We start off our series on the role of the agent in children’s fashion with an interview from Barcelona based Tabata Kids who represents the likes of Organic Zoo, Emile et Ida, Sleepy Doe and more.

Any label looking to develop it’s customer base will at some point consider working with an agent. However finding the correct agent can seem daunting, the pitfalls of getting it wrong can be both painful and expensive. If you get it right however, the advantage to your brand in that market can be huge. So how do you find the correct agent, or do they find you? We talk to 3 children’s fashion agents about their own approach, what they look for when signing a new label, and their role as intermediary between client and brand from their perspective.

A little while back I spoke to Cristina Fernandez, Founder & Creative Director of Little Creative Factory and asked what her thoughts are on the brand /agent relationship? Little Creative Factory currently works with 5 agents, Italy, Japan, Korea, United Kingdom and Spain.

You cannot look for an agent, they have to look for you. The agent needs to fall in love with your brand and desire the brand in order to make it grow and develop in that market. You have to be patient and your time will come to find your ‘right’ agent.

Cristina Fernandez, Founder & Creative Director of Little Creative Factory
Cristina Fernandez, Founder & Creative Director of LITTLE CREATIVE FACTORY


Agent: Ana Castán Puente, Tabata Kids Ana Castán Puente, Tabata Kids Barcelona - children's fashion agent for Emile et Ida, Sleepy Doe, Inch Blue, Wolfie and Willow, Duukies, Holly & Bea, Mòi, The Make Department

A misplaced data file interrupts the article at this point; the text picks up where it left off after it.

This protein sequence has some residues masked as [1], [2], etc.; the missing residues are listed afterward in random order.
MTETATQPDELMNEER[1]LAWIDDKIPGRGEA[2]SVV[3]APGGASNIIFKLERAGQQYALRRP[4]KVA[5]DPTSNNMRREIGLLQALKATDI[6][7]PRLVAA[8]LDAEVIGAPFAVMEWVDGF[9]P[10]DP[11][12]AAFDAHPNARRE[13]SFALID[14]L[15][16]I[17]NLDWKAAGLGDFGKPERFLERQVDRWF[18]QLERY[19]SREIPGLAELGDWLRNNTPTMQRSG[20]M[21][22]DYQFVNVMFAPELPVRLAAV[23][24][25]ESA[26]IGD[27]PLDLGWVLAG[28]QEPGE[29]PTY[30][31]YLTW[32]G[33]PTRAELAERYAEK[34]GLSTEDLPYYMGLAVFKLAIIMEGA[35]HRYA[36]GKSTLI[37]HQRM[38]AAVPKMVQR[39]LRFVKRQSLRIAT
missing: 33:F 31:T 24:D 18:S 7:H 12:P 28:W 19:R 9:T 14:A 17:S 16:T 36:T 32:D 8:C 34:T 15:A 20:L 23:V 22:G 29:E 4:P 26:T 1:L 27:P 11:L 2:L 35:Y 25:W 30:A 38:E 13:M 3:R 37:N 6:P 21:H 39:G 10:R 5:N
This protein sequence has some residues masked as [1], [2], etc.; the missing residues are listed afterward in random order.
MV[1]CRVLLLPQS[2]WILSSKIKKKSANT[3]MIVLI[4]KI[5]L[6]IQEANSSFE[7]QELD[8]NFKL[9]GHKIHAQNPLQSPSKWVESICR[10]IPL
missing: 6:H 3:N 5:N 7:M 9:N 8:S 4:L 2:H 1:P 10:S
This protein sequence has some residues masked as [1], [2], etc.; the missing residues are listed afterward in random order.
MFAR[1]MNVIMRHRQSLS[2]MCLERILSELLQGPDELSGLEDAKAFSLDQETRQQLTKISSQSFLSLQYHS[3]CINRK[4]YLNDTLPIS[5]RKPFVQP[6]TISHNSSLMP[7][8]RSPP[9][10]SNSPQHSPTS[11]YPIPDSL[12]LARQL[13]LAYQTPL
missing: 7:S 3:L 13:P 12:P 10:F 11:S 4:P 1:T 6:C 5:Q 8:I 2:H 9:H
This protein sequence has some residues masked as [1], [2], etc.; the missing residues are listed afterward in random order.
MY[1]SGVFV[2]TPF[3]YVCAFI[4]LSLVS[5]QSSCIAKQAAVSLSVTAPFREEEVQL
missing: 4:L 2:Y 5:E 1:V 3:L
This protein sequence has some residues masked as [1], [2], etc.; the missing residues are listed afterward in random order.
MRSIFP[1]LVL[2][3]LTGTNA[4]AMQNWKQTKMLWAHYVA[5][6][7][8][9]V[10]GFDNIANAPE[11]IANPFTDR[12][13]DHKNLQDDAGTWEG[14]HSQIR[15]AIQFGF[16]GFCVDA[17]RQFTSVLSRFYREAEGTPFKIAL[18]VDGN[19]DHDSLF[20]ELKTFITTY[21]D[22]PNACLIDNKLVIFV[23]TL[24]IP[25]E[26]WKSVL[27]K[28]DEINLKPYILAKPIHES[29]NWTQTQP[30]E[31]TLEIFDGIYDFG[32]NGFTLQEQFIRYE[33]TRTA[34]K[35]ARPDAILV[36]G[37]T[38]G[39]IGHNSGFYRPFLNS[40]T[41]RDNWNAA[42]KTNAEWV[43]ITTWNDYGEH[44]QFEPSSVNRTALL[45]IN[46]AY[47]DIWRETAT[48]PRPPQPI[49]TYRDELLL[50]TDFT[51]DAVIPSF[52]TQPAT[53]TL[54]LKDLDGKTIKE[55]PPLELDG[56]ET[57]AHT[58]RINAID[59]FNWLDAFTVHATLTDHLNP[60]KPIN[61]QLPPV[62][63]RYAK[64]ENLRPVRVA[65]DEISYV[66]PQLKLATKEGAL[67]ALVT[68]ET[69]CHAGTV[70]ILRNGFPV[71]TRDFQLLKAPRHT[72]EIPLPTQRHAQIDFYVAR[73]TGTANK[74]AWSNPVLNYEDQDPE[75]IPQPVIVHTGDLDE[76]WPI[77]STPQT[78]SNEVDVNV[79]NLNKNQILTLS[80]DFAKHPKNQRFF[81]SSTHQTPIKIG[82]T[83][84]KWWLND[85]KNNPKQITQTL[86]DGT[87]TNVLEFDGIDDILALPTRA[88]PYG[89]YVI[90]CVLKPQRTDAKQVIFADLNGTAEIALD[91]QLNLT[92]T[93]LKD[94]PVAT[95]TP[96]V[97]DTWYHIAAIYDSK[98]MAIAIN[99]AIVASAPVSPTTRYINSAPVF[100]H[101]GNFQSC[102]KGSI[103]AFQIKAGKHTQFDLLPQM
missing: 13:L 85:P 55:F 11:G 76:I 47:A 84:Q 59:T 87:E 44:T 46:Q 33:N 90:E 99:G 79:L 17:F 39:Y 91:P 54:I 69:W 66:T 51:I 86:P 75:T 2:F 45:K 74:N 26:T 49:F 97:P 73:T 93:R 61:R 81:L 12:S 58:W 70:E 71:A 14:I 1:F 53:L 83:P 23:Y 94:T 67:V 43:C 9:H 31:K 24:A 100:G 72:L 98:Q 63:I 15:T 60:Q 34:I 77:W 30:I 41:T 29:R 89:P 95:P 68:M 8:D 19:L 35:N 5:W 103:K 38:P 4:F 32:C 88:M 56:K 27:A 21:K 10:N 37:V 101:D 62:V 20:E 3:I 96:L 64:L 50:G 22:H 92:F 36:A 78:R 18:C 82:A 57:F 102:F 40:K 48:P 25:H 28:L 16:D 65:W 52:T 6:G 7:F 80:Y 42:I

Ana has been working as an agent for 10 years having set up in 2008. She works alone representing 8 different International brands.

Do you work in a specific geographic territory?
I have always worked as an exclusive agent in Spain.

How did you become an agent?
I have been working in different sectors always in the children’s fashion business, first as a free-lance designer, for more than 10 years, afterwards with my own shop, and finally as an agent introducing new international brands in Spain. This is when I noticed that the national market was changing and new and more modern brands were needed here.

What do you enjoy about being an agent?
I really love the start of the sales campaign, receiving the new collections, and having appointments with clients. I totally love meeting clients (already known and new ones). Each new collection makes each season different and to be in touch with clients, to know about them, their experience, personal projects and aims is really enriching. Agents are the “bridge” between the brand and their potential, we need to know about each side of the bridge and connect them both.

What is it that attracts you to a brand?
The coherence between creativity and their final product. Innovation and originality but always with quality.

How do you approach the curation of the brands you represent – do you focus on a specific look/ style or seek out complementary aesthetics to offer your buyer a complete option?
My personal taste is important, as I won’t be able to “sell” a brand that I don’t like… But of course it is also important to offer diversity to the clients.

Do you have to reject brands despite liking them, because they are not a good fit with your existing portfolio?
Yes, of course.

When is a brand ready for an agent?